Supporting a 35-year-old “video” format

Raphaël Zumer
Vimeo Engineering Blog
4 min readFeb 24, 2021


The year is 2021 A.D. Video coding is entirely dominated by modern codecs like AV1. Well, not entirely… One small, indomitable format still holds out against the invaders. And life is not easy for the engineers who seek to improve video quality…

Sintel by the Blender Institute/CC BY. GIF made on Vimeo.

Even today, the Graphics Interchange Format, or GIF (pronounced “jif”), created in 1987, remains the most portable, widely supported way to transmit short animated animations or videos. Though it supports only up to 256 colors per frame, offers poor compression performance, and can’t include audio tracks, the simplicity of the format has enabled it to remain dominant in applications like email, forums, and social media, and in legacy systems that don’t support modern alternatives. Because of the format’s limitations, many platforms ([1], [2]) that claim to support GIFs are actually using newer formats like h.264 that are configured to loop and play without audio to simulate actual GIFs. Browsers and mobile devices have no problem playing them back, and they offer much lower file size at the same or better quality. However, GIF still has the upper hand when it comes to ubiquitous support.

At Vimeo, we recently released a feature that enables our members to create GIFs from their videos for embedding in emails and sharing on any platform. As with any video encoding system, we needed to consider how to keep quality as high as possible while maintaining reasonable file sizes and encoding times, but because of the limited compression capabilities of the format, we had to solve some problems unique to it related to color quantization, temporal optimization, rate control, and performance.

Behind the scenes is a system composed of libimagequant and FFmpeg. We use libimagequant to quantize images — reducing the number of colors used in each frame to satisfy the restrictions of the format — while minimizing the quality impact of that process. This optimization step is complex and is the most time-consuming part of the encoder. libimagequant also applies dithering, which can look similar to film grain, and conceals any color banding that may arise from the quantization in the resulting GIF. FFmpeg then takes the quantized and dithered images and their color palettes and encodes them to the actual GIF format.

To improve the quantization quality and compressibility, we apply a pre-processing step to reduce temporal redundancy. GIFs can have transparent pixels, and in animated GIFs, this can be used to change only some of the pixels between different frames, keeping others static. If the background in a video doesn’t change between frames, we can avoid encoding its colors multiple times by comparing each pixel of consecutive frames and making them transparent in the latter frames when they are very similar. We use a simple perceptual color distance measure to determine the pixels to make transparent so that this doesn’t compromise quality as seen by the human eye.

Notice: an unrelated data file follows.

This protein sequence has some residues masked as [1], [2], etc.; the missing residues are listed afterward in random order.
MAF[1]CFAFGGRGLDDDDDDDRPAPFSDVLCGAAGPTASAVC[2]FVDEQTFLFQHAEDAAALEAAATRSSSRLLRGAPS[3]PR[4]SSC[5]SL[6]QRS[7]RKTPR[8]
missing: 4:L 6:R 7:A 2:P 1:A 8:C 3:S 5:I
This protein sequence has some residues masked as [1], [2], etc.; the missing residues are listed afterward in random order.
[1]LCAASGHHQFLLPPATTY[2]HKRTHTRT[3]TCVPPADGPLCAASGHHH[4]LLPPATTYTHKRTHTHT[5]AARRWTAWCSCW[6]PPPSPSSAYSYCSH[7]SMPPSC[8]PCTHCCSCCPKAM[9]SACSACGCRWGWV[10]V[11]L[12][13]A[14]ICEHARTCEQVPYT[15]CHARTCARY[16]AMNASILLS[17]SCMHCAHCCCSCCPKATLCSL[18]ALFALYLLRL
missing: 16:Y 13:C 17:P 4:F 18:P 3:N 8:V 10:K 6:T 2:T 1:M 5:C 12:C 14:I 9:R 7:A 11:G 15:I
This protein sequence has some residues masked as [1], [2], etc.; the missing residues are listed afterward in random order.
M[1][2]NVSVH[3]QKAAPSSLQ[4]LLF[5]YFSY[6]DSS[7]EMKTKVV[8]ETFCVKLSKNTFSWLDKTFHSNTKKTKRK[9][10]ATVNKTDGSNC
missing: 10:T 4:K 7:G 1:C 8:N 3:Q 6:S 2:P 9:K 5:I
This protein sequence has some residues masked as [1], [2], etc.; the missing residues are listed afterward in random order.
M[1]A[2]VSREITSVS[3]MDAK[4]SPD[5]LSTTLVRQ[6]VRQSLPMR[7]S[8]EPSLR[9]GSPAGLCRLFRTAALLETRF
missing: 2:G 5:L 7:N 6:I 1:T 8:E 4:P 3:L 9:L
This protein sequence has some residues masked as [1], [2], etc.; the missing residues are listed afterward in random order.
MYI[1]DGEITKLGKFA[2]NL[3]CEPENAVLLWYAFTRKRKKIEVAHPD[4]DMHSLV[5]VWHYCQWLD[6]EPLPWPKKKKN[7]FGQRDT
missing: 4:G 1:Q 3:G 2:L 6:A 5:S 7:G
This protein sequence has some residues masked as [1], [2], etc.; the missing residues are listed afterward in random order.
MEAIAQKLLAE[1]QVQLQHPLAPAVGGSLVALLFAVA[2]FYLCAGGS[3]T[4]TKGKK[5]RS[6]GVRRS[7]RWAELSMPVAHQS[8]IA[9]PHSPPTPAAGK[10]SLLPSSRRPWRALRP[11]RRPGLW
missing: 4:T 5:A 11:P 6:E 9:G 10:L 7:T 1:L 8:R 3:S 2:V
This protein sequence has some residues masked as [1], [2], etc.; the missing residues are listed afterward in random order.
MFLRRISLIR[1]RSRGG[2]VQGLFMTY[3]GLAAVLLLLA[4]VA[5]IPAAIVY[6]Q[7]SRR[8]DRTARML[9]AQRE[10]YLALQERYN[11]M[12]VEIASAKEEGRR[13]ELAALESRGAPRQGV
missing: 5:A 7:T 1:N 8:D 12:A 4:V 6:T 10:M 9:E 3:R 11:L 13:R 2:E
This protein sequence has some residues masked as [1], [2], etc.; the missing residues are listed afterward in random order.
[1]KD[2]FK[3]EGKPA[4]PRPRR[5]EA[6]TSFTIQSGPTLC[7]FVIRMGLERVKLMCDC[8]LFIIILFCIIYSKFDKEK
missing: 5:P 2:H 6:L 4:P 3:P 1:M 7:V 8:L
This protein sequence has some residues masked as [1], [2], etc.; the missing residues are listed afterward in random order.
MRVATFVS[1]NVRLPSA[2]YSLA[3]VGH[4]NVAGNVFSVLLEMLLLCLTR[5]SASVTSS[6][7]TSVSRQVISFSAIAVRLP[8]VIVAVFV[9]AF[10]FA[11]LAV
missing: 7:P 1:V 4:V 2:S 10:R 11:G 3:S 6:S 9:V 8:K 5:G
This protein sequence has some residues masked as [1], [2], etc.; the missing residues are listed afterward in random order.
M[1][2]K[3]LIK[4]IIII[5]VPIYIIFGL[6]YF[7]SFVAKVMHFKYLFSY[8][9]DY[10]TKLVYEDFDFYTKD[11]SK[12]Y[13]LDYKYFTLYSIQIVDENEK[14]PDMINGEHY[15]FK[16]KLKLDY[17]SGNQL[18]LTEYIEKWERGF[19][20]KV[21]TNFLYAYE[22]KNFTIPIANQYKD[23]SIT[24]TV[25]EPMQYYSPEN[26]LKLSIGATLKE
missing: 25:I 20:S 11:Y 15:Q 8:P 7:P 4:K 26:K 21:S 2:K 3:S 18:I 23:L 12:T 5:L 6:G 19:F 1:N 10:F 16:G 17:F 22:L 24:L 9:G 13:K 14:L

This system enables us to encode GIFs with some quality parameters governing frame rate and size, quantization quality, and pixel distance thresholds for pixel transparency, but there is one more problem we needed to solve: rate control. Since GIF is an old format that isn’t optimized for video encoding, we can’t use the same settings to encode every video indiscriminately and expect reasonable sizes for use in email and platforms that have hard size limits. Modern video encoders usually include internal rate control mechanisms that adjust quality in order to hit a target size, but with GIF, there are limited ways to manage file size: reducing the number of colors per frame, reducing the number of frames, and reducing the size of frames. To keep file sizes reasonable without sacrificing quality unless necessary, we run multiple encodes, downgrading quality from our default parameters gradually as needed until we reach an appropriate level that compromises quality as little as possible.

Encoding the same video multiple times does result in higher overall response time, so we parallelize them at multiple levels to keep waiting time reasonable. We currently run encodes in fixed-size batches before collecting results and picking the final one, and each encode also runs the main bottleneck, color quantization, on multiple frames simultaneously. The general architecture and program flow of the system is described in the activity diagram below.

Activity diagram for the GIF creation system.

Due to the age and low complexity of the format, GIFs will never look quite as good as their source videos, but we still have some improvements in the works targeting both quality and performance. Sharing GIF snippets is a good way to create interest for a video among friends or followers by email or social media.

This feature is available to all our members right now, so if you want to share a video on Vimeo through email or social media, find the GIF option in your video settings and give it a try!

Interested in flexing your engineering chops at Vimeo? Join our team!